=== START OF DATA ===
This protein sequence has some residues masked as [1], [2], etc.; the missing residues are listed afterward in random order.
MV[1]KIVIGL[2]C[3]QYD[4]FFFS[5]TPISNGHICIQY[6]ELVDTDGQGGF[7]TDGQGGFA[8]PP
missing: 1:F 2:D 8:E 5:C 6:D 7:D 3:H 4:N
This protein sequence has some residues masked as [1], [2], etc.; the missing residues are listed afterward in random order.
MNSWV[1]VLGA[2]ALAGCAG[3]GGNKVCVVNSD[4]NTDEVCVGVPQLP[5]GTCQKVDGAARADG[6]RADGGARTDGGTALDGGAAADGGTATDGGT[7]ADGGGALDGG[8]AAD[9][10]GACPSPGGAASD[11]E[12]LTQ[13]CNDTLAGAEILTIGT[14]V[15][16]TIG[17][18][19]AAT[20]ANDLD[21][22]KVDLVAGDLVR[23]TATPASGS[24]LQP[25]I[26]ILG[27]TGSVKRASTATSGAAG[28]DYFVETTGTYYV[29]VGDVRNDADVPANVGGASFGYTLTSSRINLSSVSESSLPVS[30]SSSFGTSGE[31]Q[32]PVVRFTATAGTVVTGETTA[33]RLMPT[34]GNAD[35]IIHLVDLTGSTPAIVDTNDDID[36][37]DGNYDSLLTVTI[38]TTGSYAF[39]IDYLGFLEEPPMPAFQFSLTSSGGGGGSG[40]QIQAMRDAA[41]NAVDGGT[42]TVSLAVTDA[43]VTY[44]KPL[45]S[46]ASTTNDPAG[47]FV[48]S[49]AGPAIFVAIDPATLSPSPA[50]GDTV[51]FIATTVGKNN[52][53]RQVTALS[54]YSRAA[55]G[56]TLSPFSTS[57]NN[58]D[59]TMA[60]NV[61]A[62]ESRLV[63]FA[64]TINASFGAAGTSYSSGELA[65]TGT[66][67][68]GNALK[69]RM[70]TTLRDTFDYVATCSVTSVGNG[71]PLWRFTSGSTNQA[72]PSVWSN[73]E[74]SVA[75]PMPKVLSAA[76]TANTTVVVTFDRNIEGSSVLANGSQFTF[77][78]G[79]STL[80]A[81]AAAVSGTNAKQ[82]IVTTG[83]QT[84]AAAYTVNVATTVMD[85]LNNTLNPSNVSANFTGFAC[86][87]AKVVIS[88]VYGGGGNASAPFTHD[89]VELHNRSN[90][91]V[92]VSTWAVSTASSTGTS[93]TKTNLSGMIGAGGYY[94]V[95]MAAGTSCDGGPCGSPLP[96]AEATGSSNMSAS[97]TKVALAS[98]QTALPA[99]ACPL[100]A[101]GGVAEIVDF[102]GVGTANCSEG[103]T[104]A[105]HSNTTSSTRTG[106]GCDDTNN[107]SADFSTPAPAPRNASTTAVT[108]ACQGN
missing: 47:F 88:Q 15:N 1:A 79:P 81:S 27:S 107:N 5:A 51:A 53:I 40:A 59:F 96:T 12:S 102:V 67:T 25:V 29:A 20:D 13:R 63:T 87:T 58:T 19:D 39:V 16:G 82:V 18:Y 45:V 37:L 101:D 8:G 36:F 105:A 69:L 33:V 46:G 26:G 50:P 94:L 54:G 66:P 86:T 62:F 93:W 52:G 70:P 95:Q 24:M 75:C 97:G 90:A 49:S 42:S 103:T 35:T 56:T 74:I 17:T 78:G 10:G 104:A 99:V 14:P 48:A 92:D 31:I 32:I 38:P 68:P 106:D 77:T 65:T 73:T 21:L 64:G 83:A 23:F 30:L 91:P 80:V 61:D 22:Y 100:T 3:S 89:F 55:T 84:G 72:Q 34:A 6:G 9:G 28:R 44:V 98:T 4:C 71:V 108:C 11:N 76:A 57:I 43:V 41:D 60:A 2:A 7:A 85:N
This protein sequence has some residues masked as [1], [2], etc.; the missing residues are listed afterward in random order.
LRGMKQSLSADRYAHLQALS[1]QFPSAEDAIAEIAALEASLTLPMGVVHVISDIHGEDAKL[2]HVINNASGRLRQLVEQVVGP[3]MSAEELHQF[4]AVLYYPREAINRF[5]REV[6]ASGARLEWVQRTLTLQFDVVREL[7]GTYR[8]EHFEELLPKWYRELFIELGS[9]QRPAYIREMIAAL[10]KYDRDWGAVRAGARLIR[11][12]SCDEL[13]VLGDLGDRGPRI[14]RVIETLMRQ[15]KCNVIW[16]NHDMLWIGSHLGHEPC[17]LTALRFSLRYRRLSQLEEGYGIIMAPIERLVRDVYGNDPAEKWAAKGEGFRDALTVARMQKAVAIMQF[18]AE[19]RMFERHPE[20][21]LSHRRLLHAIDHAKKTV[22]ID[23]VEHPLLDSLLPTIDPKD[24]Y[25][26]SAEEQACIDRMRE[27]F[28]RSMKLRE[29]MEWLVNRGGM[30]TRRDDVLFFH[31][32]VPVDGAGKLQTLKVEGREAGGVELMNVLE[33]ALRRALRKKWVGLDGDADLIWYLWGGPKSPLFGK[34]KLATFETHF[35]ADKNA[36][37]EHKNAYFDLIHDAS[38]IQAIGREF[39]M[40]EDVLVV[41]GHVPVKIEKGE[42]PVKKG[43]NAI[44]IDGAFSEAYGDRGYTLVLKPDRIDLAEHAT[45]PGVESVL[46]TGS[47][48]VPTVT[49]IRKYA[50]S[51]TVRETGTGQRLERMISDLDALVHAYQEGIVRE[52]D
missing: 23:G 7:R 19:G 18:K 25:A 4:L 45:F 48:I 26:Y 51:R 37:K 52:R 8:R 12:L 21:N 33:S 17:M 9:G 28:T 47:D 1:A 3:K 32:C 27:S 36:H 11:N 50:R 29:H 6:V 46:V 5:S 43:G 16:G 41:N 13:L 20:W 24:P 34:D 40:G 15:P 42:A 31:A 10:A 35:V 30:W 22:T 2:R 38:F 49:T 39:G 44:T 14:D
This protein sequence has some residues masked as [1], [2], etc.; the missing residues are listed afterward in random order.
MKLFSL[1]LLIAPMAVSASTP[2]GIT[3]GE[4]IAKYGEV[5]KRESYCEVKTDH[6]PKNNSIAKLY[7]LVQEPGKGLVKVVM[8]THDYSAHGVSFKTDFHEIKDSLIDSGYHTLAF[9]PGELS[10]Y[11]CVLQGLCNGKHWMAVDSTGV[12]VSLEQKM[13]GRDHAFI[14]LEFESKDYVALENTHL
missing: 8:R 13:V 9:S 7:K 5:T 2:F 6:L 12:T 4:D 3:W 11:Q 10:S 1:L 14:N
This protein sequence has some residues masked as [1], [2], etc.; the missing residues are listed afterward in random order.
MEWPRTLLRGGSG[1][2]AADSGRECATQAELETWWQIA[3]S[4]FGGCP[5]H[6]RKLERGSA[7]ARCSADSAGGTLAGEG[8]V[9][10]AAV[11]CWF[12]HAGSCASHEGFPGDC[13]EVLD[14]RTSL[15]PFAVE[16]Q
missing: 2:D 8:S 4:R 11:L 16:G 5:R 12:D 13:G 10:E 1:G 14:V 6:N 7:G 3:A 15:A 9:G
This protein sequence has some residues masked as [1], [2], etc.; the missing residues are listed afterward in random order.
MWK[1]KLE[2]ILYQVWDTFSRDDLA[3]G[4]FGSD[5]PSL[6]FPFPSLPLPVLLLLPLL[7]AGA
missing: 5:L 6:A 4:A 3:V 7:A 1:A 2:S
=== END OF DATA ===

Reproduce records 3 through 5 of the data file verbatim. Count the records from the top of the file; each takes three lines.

This protein sequence has some residues masked as [1], [2], etc.; the missing residues are listed afterward in random order.
LRGMKQSLSADRYAHLQALS[1]QFPSAEDAIAEIAALEASLTLPMGVVHVISDIHGEDAKL[2]HVINNASGRLRQLVEQVVGP[3]MSAEELHQF[4]AVLYYPREAINRF[5]REV[6]ASGARLEWVQRTLTLQFDVVREL[7]GTYR[8]EHFEELLPKWYRELFIELGS[9]QRPAYIREMIAAL[10]KYDRDWGAVRAGARLIR[11][12]SCDEL[13]VLGDLGDRGPRI[14]RVIETLMRQ[15]KCNVIW[16]NHDMLWIGSHLGHEPC[17]LTALRFSLRYRRLSQLEEGYGIIMAPIERLVRDVYGNDPAEKWAAKGEGFRDALTVARMQKAVAIMQF[18]AE[19]RMFERHPE[20][21]LSHRRLLHAIDHAKKTV[22]ID[23]VEHPLLDSLLPTIDPKD[24]Y[25][26]SAEEQACIDRMRE[27]F[28]RSMKLRE[29]MEWLVNRGGM[30]TRRDDVLFFH[31][32]VPVDGAGKLQTLKVEGREAGGVELMNVLE[33]ALRRALRKKWVGLDGDADLIWYLWGGPKSPLFGK[34]KLATFETHF[35]ADKNA[36][37]EHKNAYFDLIHDAS[38]IQAIGREF[39]M[40]EDVLVV[41]GHVPVKIEKGE[42]PVKKG[43]NAI[44]IDGAFSEAYGDRGYTLVLKPDRIDLAEHAT[45]PGVESVL[46]TGS[47][48]VPTVT[49]IRKYA[50]S[51]TVRETGTGQRLERMISDLDALVHAYQEGIVRE[52]D
missing: 23:G 7:R 19:G 18:K 25:A 4:L 45:F 48:I 26:Y 51:R 37:K 52:R 8:R 12:L 21:N 33:S 17:M 9:G 28:T 47:D 1:A 3:K 32:C 27:S 36:H 11:N 50:R 29:H 6:V 46:V 5:S 43:G 16:G 41:N 13:L 20:W 24:P 34:D 40:G 15:P 42:A 31:A 10:A 35:V 30:W 22:T 2:R 38:F 49:T 39:G 44:T 14:D
This protein sequence has some residues masked as [1], [2], etc.; the missing residues are listed afterward in random order.
MKLFSL[1]LLIAPMAVSASTP[2]GIT[3]GE[4]IAKYGEV[5]KRESYCEVKTDH[6]PKNNSIAKLY[7]LVQEPGKGLVKVVM[8]THDYSAHGVSFKTDFHEIKDSLIDSGYHTLAF[9]PGELS[10]Y[11]CVLQGLCNGKHWMAVDSTGV[12]VSLEQKM[13]GRDHAFI[14]LEFESKDYVALENTHL
missing: 8:R 13:V 9:S 7:K 5:T 2:F 6:L 12:T 4:D 3:W 11:Q 10:S 1:L 14:N
This protein sequence has some residues masked as [1], [2], etc.; the missing residues are listed afterward in random order.
MEWPRTLLRGGSG[1][2]AADSGRECATQAELETWWQIA[3]S[4]FGGCP[5]H[6]RKLERGSA[7]ARCSADSAGGTLAGEG[8]V[9][10]AAV[11]CWF[12]HAGSCASHEGFPGDC[13]EVLD[14]RTSL[15]PFAVE[16]Q
missing: 2:D 8:S 4:R 11:L 16:G 5:R 12:D 13:G 10:E 1:G 14:V 6:N 7:G 3:A 15:A 9:G